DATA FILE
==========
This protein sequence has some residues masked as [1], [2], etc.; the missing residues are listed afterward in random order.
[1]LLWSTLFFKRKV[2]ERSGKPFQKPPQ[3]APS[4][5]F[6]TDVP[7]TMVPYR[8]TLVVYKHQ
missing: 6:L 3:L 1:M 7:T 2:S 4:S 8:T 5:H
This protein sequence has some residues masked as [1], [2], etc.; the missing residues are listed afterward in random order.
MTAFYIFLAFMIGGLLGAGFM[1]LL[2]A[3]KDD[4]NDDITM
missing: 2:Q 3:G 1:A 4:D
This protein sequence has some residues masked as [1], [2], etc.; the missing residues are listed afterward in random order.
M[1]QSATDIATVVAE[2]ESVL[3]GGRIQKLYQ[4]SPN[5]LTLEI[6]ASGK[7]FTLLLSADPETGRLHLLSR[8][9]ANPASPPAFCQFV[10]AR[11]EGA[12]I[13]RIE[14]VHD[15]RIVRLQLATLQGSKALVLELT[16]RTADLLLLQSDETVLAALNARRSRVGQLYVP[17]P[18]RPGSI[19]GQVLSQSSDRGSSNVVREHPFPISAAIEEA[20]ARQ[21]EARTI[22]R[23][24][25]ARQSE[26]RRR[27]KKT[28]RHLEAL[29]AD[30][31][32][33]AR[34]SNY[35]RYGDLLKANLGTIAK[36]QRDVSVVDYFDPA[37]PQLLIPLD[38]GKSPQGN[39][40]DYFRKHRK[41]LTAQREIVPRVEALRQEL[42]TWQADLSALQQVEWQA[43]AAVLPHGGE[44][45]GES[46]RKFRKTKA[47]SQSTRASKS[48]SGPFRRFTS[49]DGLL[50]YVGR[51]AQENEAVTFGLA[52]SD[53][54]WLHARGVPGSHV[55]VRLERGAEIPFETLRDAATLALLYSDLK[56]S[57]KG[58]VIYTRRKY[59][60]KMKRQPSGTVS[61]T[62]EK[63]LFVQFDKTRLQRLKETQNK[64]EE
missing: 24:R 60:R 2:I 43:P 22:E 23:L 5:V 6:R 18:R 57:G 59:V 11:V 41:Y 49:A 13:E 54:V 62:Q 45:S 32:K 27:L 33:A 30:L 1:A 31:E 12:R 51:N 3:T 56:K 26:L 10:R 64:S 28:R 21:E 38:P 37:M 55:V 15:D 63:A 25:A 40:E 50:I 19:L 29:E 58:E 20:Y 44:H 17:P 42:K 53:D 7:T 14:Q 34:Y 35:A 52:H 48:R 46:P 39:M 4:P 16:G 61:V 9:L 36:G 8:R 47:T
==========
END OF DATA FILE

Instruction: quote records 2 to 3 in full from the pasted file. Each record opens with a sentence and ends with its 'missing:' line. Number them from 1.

This protein sequence has some residues masked as [1], [2], etc.; the missing residues are listed afterward in random order.
MTAFYIFLAFMIGGLLGAGFM[1]LL[2]A[3]KDD[4]NDDITM
missing: 2:Q 3:G 1:A 4:D
This protein sequence has some residues masked as [1], [2], etc.; the missing residues are listed afterward in random order.
M[1]QSATDIATVVAE[2]ESVL[3]GGRIQKLYQ[4]SPN[5]LTLEI[6]ASGK[7]FTLLLSADPETGRLHLLSR[8][9]ANPASPPAFCQFV[10]AR[11]EGA[12]I[13]RIE[14]VHD[15]RIVRLQLATLQGSKALVLELT[16]RTADLLLLQSDETVLAALNARRSRVGQLYVP[17]P[18]RPGSI[19]GQVLSQSSDRGSSNVVREHPFPISAAIEEA[20]ARQ[21]EARTI[22]R[23][24][25]ARQSE[26]RRR[27]KKT[28]RHLEAL[29]AD[30][31][32][33]AR[34]SNY[35]RYGDLLKANLGTIAK[36]QRDVSVVDYFDPA[37]PQLLIPLD[38]GKSPQGN[39][40]DYFRKHRK[41]LTAQREIVPRVEALRQEL[42]TWQADLSALQQVEWQA[43]AAVLPHGGE[44][45]GES[46]RKFRKTKA[47]SQSTRASKS[48]SGPFRRFTS[49]DGLL[50]YVGR[51]AQENEAVTFGLA[52]SD[53][54]WLHARGVPGSHV[55]VRLERGAEIPFETLRDAATLALLYSDLK[56]S[57]KG[58]VIYTRRKY[59][60]KMKRQPSGTVS[61]T[62]EK[63]LFVQFDKTRLQRLKETQNK[64]EE
missing: 24:R 60:R 2:I 43:P 22:E 23:L 5:V 6:R 18:R 57:G 59:V 11:V 41:Y 49:A 13:E 54:V 62:Q 45:S 32:K 27:L 33:A 30:L 1:A 31:E 12:R 51:N 3:T 56:K 26:L 10:R 64:S 28:R 21:E 38:P 37:M 55:V 15:D 63:A 25:A 40:E 50:I 19:L 29:E 58:E 20:Y 44:H 17:P 42:K 53:D 7:T 14:Q 34:Y 35:A 52:H 48:R 46:P 39:M 4:P 16:G 61:V 9:L 36:G 8:R 47:T